1. In the five print and TV bids that the agency received no one else put in for a drug consultant.
2. This idea and results were so well received by the client and agency that they reached out to us for his contact information – they hired our guy for the TV shoot!
3. I’m positive it was this line item that secured us in winning the project.
Suzanne: I understand this is a pro-bono campaign but did the client realize the costs involved to pull this off? And what has the impact of these images had on the Meth problem where they were run?
Ron: This is I think the 6th version of this campaign. By many accounts the impact on meth and potential meth users is enormous. Research has shown that in the past there has been an effect on reducing meth usage where the campaign has been shown.
Frank: The client was great – right from the start. The realized that this was going to cost money to produce. I’m sure that the agency, Organic is the reason for this. From the outside looking in you could see the mutual respect in this client / agency relationship. After working in this business for many years you know a good fit when you see one. More to the point, I believe there’s a direct correlation between great work and a great clients – we were sure glad to be part of this.
The results from the images have been amazing. From all quarters we heard positive reactions. Most importantly the client sees them as “authentic”. The client knows their audience better then anyone. That single comment to Ron and I is the most beautiful music we could hear. Authentic is why I want people to hire Ron.
Suzanne: You have a photojournalistic style that does get you hired for campaigns like IBM, Intel, BAE Systems and ESPN- how do you create that natural feel while staying true to your documentary roots? Do you work with the same producer?
Ron: While each campaign has been different, the client’s overriding desire is for the capturing or recreating moments of reality. Working with a light footprint and letting the subjects, whether models or real life, become immersed and unaware of the camera is about as true to my documentary roots as I can be. The trick in doing so is reaching that point when you have the client and the creative team working with you hand in hand. When it works I feel the results have a great effect.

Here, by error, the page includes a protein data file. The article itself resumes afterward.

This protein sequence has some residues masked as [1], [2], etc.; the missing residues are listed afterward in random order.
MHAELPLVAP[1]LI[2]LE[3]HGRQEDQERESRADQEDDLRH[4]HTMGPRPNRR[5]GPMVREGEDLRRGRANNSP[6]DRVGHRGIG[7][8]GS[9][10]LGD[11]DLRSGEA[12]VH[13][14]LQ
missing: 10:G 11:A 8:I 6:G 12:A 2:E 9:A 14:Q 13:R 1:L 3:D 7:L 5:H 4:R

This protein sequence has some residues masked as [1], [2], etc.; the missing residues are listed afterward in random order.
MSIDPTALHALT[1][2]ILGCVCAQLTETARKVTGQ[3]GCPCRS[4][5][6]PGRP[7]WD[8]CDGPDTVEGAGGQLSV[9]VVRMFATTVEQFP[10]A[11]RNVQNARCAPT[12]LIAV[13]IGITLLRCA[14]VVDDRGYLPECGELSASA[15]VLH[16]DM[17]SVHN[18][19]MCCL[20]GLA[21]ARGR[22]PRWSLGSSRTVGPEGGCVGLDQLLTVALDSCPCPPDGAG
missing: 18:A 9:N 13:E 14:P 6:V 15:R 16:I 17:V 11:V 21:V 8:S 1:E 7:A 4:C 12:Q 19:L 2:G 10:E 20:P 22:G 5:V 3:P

I’ve been lucky enough to do most of my campaigns with the same producer (Tricia Moran) who has helped me take the projects to the highest level possible.
Frank: All the clients you mentioned and American Express hire Ron based on a rather simple premise. They want reality based imagery. They want to know that he can produce the job at a high commercial level and that he wants to shoot for them. My job, as I see it is to eradicate any doubts and bring insight to how Ron approaches each job.
I believe the results seen on his website and my reputation as a commercial rep does that. Let’s face it, being one of the most respected photo journalists of our time is heavy stuff. I understand that. I must convey to the client that Ron embraces each project with passion and genuine understanding of each clients needs and their audience. Further I also ask Ron to write a creative brief as part of our presentation/estimate/bid offering. This too was part of our successful presentation for the Crystal Meth project.
Our producer, Tricia Moran and Ron work extremely well together as they both see the world the same way. She too is someone who “gets it” and has become an incredible reliable resource for Ron and myself. Having someone whom can produce, inspire and has a “get-it-done” attitude is a tremendous asset to all involved.
Note: Content for Still Images In Great Advertising is found. Submissions are not accepted.
Ron Haviv is the co-founder for the photo agency VII and has been producing images of conflict and humanitarian crises since the end of the Cold War.
APE contributor Suzanne Sease currently works as a consultant for photographers and illustrators around the world. She has been involved in the photography and illustration industry since the mid 80s, after founding the art buying department at The Martin Agency then working for Kaplan-Thaler, Capital One, Best Buy and numerous smaller agencies and companies.